- Gradually increase the length of that session up 30-40 minutes. Don't try to ride any of the sessions faster or to go further. After a couple of weeks of three sessions of 30-40 minutes you will now be ready to apply further overload.
- You can either increase the speed of ONE of the sessions so you do 20 minutes of harder, faster riding (note we have reduced the Time as we increased the Intensity) or you can make ONE of the sessions longer but at a slower pace.
- Over the next three to four weeks your body will adapt to this latest overload and you can progressively increase the speed or distance. ONE THING AT A TIME!
One of the biggest problems with training programmes written in books and magazines is that they tend to be boring and take no account of weather, family etc. A good coach will set you a programme with variety and flexibility. Not only will this make it easier to fit around the rest of your life but also it will prevent boredom and thus help you stick with the training and so you'll get fitter! After all, 'Variety is the spice of life' so vary your routes, buy a new map or a route book, sign up with the local club and join their rides or even buy an indoor trainer for when you get fed up with the weather!
Hopefully you have kept up with the pace so far and built up the picture that training needs to be carefully planned in order to ensure maximal benefit. The same is true of rest and recovery. When you go out for a training session you come back feeling tired and hopefully exhilarated but you certainly won't feel any fitter. That is because the adaptations take place OFF the bike and NOT when you are riding. The first thing that needs to happen after your session is recovery from the exertion. This is a mental activity just as much as it is a physical one. You can help the process through ensuring adequate nutrition (plenty of good quality carbohydrate and protein) and by keeping well hydrated (your urine should always be a pale straw colour). You can also help yourself by getting sufficient rest and sleep.
If you do not allow enough time for rest and recovery you will soon become overtrained. Sadly the symptoms of overtraining are often interpreted as undertraining - poor performance, lack of results, low heart rate when riding etc. What this means is the poor affected rider goes out and does more training when really what they needed was less training! Keep a diary of your activities (FITT sic) and if you see your performances or your personal 'feel good factor' decline, then question what you are doing and think about increasing the recovery element. You need to take into account the other stresses - mental and physical in your life as well.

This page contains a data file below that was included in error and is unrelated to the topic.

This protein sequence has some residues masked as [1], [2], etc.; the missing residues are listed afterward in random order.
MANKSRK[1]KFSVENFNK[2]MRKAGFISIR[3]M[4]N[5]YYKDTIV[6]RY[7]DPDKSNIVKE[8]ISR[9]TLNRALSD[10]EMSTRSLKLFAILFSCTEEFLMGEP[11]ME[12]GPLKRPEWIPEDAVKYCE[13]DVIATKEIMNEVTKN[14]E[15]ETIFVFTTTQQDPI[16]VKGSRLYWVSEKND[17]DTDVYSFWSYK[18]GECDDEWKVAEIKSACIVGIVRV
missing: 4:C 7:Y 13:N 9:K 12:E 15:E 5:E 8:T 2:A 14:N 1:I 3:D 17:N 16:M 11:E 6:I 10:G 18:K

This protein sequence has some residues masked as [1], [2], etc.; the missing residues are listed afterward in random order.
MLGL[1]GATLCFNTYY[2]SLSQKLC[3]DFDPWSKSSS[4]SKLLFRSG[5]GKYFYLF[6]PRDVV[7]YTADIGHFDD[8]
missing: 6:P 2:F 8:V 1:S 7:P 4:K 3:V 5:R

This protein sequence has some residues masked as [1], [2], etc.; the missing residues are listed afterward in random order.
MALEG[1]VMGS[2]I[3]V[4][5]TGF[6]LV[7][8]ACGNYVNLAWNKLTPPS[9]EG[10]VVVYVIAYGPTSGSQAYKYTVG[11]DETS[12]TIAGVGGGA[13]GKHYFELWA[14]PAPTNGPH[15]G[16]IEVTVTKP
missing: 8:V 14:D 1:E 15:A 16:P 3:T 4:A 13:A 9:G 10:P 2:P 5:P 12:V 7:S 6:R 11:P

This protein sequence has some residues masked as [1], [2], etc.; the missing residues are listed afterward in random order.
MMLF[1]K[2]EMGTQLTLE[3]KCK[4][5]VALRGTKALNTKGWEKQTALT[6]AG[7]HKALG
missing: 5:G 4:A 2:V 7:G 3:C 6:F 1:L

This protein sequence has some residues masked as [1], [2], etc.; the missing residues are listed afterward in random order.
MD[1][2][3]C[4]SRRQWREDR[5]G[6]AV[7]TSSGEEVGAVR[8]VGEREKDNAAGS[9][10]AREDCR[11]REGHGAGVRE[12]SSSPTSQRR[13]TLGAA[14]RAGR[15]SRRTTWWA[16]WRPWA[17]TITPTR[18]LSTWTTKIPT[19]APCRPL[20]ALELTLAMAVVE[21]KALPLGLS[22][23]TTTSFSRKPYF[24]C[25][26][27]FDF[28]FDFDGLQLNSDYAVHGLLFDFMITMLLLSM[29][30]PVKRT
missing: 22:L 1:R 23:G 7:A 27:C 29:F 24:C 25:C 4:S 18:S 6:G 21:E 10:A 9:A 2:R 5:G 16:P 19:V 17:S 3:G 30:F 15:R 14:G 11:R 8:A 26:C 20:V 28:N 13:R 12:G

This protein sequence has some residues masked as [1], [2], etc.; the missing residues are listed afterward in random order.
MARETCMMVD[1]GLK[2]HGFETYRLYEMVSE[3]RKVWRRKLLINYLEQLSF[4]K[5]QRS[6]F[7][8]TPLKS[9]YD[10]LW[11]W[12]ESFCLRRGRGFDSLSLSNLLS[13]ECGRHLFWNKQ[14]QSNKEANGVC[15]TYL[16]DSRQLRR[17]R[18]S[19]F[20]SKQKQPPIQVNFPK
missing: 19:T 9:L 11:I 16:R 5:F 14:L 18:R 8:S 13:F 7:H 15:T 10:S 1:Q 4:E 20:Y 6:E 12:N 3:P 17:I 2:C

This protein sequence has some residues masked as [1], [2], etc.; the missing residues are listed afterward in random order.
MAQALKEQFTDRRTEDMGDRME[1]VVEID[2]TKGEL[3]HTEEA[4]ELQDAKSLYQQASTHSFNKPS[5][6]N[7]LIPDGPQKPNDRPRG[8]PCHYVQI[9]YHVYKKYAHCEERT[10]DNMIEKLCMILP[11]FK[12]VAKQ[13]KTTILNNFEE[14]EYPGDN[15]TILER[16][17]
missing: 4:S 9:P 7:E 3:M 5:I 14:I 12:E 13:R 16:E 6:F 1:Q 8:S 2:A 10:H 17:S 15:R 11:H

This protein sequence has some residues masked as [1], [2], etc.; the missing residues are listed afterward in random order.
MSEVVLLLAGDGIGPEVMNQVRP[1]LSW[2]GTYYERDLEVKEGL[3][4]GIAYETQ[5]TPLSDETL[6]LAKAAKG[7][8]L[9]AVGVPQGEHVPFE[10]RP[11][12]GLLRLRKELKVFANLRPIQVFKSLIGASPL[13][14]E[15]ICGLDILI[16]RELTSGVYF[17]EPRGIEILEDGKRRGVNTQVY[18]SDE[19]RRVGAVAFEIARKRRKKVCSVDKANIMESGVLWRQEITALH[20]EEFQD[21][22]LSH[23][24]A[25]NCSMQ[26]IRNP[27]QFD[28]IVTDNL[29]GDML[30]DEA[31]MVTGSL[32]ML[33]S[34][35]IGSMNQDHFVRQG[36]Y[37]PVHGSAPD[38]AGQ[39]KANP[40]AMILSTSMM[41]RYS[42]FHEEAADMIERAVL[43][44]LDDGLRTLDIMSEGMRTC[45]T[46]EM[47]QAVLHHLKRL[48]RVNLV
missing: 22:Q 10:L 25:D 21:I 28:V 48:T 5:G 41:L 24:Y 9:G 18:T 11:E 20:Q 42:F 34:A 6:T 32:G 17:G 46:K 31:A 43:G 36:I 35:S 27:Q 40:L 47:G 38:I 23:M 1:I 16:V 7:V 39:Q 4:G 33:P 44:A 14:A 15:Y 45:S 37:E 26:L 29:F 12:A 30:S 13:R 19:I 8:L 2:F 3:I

Two riders may do exactly the same training but they are likely to respond to it in different ways.
If you do not maintain your training, your fitness will be reversed and you will lose your muscle strength and endurance capabilities. The maxim 'Use it or lose' is so appropriate!'
8/ Individual differences
Two riders may do exactly the same training but they are likely to respond to it in different ways. One might get stronger, the other might find himself totally exhausted by it. This is another very good reason for using a qualified coach to help you with your training rather than following the programmes from a book or magazine - it's unlikely that the writer was actually thinking of you (and your abilities, ambitions and circumstances) when he or she wrote the piece.
A good coach will be able to tailor a programme to your precise circumstances and deal with any issues such as illness or work commitments, or be able to adjust the programme if you're making faster progress than expected. The moral is 'Don't blindly follow the programme of another rider' as it probably won't suit your needs and abilities.